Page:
TMR: What’s your rating and price target for Northern Minerals?
PA: We rate it a Speculative Buy, but don’t currently have a price target. We are awaiting results from their pilot project. So far, however, TREO recoveries are looking extremely good.
TMR: Are there any ASX-listed gold producers that have caught your interest?
PA: We look to low-cost gold producers that, again, can withstand the commodity price cycle. In 2006, for example, we took an early position in Medusa Mining Ltd. (MLL:TSX.V; MML:ASX; MML:LSE). Medusa had a high-grade, vein-style system in the Philippines, and its valuation exceeded $1 billion ($1B). Some of the personnel who were involved in Medusa moved to Kingsrose Mining Ltd. (KRM:ASK), which is exploiting a similar, high-grade, narrow-vein deposit in Sumatra in Indonesia called Way Linggo. Its costs after silver credits are going to be somewhere in the region of $300–400/oz, similar to Medusa’s.
TMR: Kingsrose trades now at $0.35. That’s rather modest considering its outstanding production cost, no?
PA: You’re right. Kingsrose currently has a market cap of about $116M. It has made a number of alterations to its milling circuit. It also had a tough year in 2013 following the death of a miner. However, after going through the necessary administrative hurdles, the company now anticipates full approval to recommence its production. We believe that when production begins again, likely in March or April, it will ramp up to its 40 Koz target relatively quickly.
TMR: What’s your rating and target price for Kingsrose?
PA: We rate it a Speculative Buy with a target price of $0.60.
TMR: How about ASX-listed gold projects in Brazil?
PA: We had followed Cleveland Mining Co. Ltd. (CDG:ASX) and its Premier gold mine. We liked its team, but we’ve also seen that Brazil has been very hard for ASX-listed gold producers. I think most of the problems there are geological because the gold tends to be very nuggety and discontinuous in some of these high-grade veins. We want to see Cleveland get a little bit further down the track before we feel comfortable reinitiating coverage.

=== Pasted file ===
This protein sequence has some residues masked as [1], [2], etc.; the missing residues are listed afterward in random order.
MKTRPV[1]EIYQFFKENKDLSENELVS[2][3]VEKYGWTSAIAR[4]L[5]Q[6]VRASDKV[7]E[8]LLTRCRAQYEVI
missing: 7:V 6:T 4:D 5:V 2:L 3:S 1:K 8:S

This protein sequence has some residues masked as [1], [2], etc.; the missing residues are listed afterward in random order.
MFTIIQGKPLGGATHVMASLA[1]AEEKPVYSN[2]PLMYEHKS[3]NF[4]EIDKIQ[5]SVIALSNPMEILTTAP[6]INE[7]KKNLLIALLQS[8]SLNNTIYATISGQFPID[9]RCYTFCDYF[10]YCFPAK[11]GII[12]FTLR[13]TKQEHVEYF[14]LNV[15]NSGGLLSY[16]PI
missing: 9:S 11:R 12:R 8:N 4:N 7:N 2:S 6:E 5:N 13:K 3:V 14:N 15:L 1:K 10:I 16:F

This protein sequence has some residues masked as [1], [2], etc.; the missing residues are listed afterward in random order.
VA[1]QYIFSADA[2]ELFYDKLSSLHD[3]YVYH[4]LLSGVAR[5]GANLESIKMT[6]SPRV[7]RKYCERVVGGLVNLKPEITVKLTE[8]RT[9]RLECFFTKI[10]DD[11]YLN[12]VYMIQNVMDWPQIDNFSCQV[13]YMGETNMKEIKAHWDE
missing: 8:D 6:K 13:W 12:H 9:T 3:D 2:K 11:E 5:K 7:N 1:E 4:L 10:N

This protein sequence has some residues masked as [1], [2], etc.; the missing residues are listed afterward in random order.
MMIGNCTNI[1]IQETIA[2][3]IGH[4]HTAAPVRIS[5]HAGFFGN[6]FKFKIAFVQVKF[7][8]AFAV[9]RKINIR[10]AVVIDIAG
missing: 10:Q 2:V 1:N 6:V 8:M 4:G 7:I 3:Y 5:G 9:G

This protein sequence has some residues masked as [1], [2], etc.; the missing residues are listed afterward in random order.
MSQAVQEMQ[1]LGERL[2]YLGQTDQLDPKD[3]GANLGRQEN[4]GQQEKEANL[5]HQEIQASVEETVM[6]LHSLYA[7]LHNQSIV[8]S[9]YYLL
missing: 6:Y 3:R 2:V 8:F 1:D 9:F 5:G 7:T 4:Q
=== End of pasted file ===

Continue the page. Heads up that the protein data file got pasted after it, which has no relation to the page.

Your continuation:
Orinoco Gold Ltd. (OGX:ASX) has the Cascavel project in Brazil. We’re waiting for some further confirmation on its continuity of mineralization. It’s very hard to get a grade determination in some of these projects because of the nuggety nature of the gold.
TMR: Any other ASX companies you’d like to mention?
PA: One that has caught our eye is Inca Minerals Ltd. (ICG:ASX). It has the Chanape project in Peru. Several midtier and major mining houses are now requesting site visits and signing confidentiality agreements. So that gives you an indication that there is something going on there. Initial exploration was centered on gold- and silver-rich breccia pipes that outcrop on surface. More than 90 have been identified.
Our view is that these breccia pipes coalesce at depth to some degree, but a hole drilled from surface came up with a 108m interval at 2 grams per tonne (2 g/t) gold and 41 g/t silver. The last three holes drilled have targeted the deeper porphyry parts of the system. Through some really good geochemistry and some geophysics, Inca has determined the vectoring on the central parts of the system. So the indications are that it is getting closer. Hole 11 intersected a 460m-long intersection of porphyry and hydrothermal breccias with the most amount of visible metal seen so far. That tells you they are on the right track. Technical comparisons have been made to the Toromocho project, located 30Km away.